“In reading the lives of great men, I found that the first victory they won was over themselves, self-discipline, with all of them came first” – Harry S. Truman
The Oxford dictionary describes discipline as the practice of training a person to obey rules or a code of behaviour (paraphrased). In line with this definition, self-discipline is the practice of training yourself to obey the rules that you set for yourself.
Should be fun.
Unfortunately, some people are of the opinion that self-discipline is a form of inflicting some kind of punishment on yourself – to prove a point perhaps. In contrast, I like to think of self-discipline as an expression of inner strength and will power, both of which are vital ingredients for achieving our life goals and carrying on our daily affairs.
Yes, this can mean denying yourself of certain wants, not because you cannot grant yourself those wants, but because you have a greater goal in mind (greater than the need to fulfil that want or desire). Self-discipline in earnest, is a means of taking charge and responsibility of/for your own life. And that’s just great; isn’t it?
While it may require us to make tough decisions, true self-discipline is not punitive or impossible to achieve. Unlike a random skill, self-discipline requires the old basics of self-motivation, self-denial, resilience and restrain. Self-discipline is a skill that we need in all areas of our lives – our relationships, jobs, schools, personal businesses, towards a specific target, for a vocation, or even for general conduct in public.
Self-discipline is the reason why you choose to not flare up in an outburst of anger (for the most part) despite the fact that you are very upset. It is likely one of the main reasons you refuse to cheat on your partner even when ‘opportunity’ presents itself. It could even be the reason you decide to eat right regardless that you have a sweet tooth.
Does self-discipline require determination? Yes. Does it take practice? Yes. Does it involve some sacrifice? Is it important? Yes. Is it achievable? Yes.
Being self-disciplined does not require us to be or act perfect so there is no need to feel over-burdened by a need to be perfect –that’s too much pressure we put on ourselves.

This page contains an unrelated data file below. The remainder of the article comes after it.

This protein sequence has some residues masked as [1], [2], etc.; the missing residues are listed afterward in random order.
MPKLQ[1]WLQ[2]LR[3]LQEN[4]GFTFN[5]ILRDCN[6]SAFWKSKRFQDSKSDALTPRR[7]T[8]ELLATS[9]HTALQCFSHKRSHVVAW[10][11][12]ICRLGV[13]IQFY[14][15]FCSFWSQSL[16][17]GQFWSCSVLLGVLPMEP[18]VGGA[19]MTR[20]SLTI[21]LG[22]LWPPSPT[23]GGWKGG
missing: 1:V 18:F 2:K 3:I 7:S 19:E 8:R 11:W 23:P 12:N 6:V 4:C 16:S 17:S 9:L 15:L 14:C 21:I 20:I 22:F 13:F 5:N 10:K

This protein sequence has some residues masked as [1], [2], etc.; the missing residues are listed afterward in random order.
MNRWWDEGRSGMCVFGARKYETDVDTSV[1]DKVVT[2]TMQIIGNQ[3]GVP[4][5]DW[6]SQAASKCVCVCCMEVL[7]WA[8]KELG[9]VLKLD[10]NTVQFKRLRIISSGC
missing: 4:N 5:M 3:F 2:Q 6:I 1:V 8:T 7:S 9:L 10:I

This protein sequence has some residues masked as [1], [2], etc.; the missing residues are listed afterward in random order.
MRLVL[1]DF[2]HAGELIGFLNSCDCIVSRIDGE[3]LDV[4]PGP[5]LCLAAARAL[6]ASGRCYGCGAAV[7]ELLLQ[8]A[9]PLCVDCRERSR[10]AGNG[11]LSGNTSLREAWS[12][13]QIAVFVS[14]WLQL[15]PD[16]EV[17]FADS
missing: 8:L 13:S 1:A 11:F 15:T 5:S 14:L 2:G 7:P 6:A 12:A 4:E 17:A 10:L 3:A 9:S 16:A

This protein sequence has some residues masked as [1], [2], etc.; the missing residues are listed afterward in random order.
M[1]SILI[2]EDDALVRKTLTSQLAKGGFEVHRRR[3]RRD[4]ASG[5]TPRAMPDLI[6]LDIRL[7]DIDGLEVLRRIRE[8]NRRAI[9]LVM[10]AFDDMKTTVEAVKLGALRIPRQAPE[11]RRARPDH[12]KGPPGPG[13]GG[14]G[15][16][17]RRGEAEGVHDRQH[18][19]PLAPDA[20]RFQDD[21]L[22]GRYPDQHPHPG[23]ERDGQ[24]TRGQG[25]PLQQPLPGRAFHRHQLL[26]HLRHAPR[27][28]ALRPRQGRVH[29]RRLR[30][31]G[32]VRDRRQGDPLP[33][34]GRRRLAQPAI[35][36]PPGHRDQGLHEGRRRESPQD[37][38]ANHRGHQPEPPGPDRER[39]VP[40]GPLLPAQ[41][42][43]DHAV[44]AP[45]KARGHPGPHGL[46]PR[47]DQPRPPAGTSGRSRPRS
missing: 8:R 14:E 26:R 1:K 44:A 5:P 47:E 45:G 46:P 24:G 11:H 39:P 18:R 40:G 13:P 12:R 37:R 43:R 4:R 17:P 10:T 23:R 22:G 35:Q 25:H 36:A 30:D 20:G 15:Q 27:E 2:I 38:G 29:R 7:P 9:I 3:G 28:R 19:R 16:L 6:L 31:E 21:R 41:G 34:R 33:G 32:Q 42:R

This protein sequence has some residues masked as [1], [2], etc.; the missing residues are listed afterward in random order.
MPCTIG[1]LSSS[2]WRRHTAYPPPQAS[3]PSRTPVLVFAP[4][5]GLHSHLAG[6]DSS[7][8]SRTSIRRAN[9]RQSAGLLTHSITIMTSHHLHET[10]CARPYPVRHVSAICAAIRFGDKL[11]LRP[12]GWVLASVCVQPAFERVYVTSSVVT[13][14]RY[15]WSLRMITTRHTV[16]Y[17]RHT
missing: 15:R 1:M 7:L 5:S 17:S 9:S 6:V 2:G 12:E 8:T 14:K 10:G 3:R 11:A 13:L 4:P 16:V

Self-discipline is a gradual process and all you need for starters is only a conscious effort. If you want to get there in the twinkle of an eye, you will likely wear yourself out early. The good news though, is that the more we work at it, the better we get at it.
One of the unique things about self-discipline is the fact that it is self-imposed. This means that you own the switch and you can flick it on or turn it off as you so desire. Constantly reminding yourself of why you flicked the self-discipline switch on in the first place could unlock the key to staying in discipline. And just in case you were wondering, self-discipline is the cousin of self-control, yup they are pretty much related.
What self-discipline does to you
It makes you more organised
By default, self-discipline requires you to cut off activities that are posed as a waste of time and energy. This would naturally lead you to be more organised in your daily activities and life as a whole.
It puts you more in control of your life
The thing with self-discipline is that you know the areas of your life which require discipline and you get to decide if you want to do something about it or not. How good to know that you can do life on your own terms, it is definitely something to take advantage of.
You focus better
Living a self-disciplined life helps to improve your focus, because your mind is trained to be fixated on a certain bigger picture. Being self-disciplined also helps to provide clarity and reduces confusion.
It gives you a sense of fulfilment